To learn to win and lose with grace, to work hard to become your very best, and to overcome your own emotions and feelings of defeat to push forward to victory are great life skills that sports can teach a child.
We are blessed to live in an area where there are very competitive homeschool sporting associations. They have taught our kids a love for physical excellence while not taking away from family life and Sunday Mass. I realize not everybody can find that — but if you can, take advantage of it!
John and I also agreed early on that music would be an important part of our kids’ education. Because I am not a musician, we have hired wonderful teachers to teach our kids violin and encourage a love for really good music. Becoming a virtuoso is not the main goal, but if they desire to take it to that next level, we provide good teachers and let them decide if they are willing to do the hard work required to meet those goals. It’s up to them!
I’m no tiger mom, but I believe in providing the best teachers you can reasonably afford while teaching your kids a personal responsibility for their own education.
Final Words of Advice: Know Thyself
Don’t homeschool just because everybody else is doing it. This is a biggie. Homeschooling is a huge commitment of time and resources and it is a challenge to persevere in the long-term, so you need to start off with the right mindset about homeschooling.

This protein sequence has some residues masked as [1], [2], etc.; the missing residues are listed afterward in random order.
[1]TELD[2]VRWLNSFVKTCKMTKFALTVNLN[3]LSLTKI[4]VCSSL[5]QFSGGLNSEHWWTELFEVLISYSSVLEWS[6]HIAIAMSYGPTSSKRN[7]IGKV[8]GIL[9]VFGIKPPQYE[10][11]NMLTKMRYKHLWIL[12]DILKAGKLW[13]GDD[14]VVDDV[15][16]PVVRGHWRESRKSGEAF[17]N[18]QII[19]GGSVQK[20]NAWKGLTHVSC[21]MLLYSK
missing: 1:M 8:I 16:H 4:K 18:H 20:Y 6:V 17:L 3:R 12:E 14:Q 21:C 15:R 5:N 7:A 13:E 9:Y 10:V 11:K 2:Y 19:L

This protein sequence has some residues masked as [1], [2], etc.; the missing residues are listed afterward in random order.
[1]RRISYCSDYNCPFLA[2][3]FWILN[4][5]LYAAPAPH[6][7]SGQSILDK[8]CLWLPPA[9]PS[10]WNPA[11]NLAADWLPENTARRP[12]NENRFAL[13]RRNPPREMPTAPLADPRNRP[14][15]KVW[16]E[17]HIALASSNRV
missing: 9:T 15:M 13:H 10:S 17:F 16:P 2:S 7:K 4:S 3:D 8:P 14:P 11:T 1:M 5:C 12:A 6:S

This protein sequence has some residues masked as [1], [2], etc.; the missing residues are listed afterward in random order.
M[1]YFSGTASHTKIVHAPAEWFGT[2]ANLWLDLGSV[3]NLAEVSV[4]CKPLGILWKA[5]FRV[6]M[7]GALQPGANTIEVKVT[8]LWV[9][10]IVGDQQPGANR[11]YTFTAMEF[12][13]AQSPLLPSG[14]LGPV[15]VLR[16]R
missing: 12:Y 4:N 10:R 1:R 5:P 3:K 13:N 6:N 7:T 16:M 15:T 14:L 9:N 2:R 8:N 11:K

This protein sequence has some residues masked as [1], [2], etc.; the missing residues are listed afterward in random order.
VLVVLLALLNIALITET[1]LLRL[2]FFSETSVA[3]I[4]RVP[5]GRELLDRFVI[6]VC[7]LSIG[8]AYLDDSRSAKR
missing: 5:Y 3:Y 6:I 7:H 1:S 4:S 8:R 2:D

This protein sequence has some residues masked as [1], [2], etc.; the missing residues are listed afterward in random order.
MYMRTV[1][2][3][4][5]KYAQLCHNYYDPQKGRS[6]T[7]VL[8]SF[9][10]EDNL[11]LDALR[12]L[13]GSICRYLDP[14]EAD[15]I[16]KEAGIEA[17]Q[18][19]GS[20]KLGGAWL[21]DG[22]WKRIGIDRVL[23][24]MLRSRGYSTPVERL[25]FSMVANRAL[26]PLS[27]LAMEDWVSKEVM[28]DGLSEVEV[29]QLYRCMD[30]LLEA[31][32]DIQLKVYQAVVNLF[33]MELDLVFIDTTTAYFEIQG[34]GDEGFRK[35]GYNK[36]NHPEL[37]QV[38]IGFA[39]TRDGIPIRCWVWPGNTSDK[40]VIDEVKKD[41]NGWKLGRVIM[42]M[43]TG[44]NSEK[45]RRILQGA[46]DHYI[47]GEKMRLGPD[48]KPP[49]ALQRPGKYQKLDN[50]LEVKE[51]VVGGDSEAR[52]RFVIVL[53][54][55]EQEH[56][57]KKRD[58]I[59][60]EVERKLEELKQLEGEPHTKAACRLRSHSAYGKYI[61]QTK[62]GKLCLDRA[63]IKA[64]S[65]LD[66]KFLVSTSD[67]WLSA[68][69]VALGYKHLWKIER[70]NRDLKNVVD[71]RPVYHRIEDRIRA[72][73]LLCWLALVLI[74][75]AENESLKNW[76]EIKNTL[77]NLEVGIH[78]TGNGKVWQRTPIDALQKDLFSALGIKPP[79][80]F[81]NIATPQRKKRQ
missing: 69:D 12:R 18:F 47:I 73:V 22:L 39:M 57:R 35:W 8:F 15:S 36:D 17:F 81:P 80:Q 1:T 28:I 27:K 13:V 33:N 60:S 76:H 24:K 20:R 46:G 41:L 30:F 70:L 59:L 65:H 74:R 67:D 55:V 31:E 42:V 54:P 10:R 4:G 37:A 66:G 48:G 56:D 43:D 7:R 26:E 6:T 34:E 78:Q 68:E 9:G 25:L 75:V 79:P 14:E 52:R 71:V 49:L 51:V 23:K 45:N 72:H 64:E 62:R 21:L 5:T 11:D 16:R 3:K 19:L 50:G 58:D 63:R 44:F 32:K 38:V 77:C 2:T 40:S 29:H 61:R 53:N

Do I think everybody should homeschool? Heck, no! I really don’t. It is not easy to homeschool, and I think it’s important to have realistic expectations before you take the plunge. That being said, sometimes you just need to take that leap of faith because it is possible to successfully homeschool your kids — and there are a lot of lasting payoffs for all your hard work!
There has to be a united front with husband and wife on this. If you and your husband are not united on this issue, I think it’s going to be really hard to make it happen. Honestly, as you invest countless hours of time and dollars into purchasing curriculum, school supplies, and extra lessons or classes, I think resentment will set in if you don’t have a united front.
Something has got to give. The truth is, that something has got to give if you’re going to choose to homeschool your kids. Your house may not always be as clean as you want it to be — or your own free time might be greatly diminished — whatever it is, there will be sacrifices.
And despite your best efforts, some things are going to fall through the cracks — they just will. For me, it’s definitely penmanship that takes a back seat to almost everything else in our educational goals. To be honest, I had 8 years of penmanship — and my handwriting is horrendous — but I still see it’s value. Trying — but mostly failing– in the penmanship department! 🙁
Point is, that there will be things that you fail at, but the overall picture of your kids’ education will not necessarily suffer. How many of us can remember inadequate teachers or classes in our own schooling experience? It’s gonna happen and don’t expect that you can be a master of all subjects!
At the end of the day, parents are the primary educators of their children — and if this means you send your kids to the local Catholic or public school because it’s the best fit for your family — great! But just know that you still need to be involved with knowing what they are learning and filling in the gaps of their education.
There is no “perfect” out there. Let’s just keep trying our best. Stay close to God — love your kids — and pray, we need to pray! Hope this helps somebody out there.
Gotta go — time to start our school day. 🙂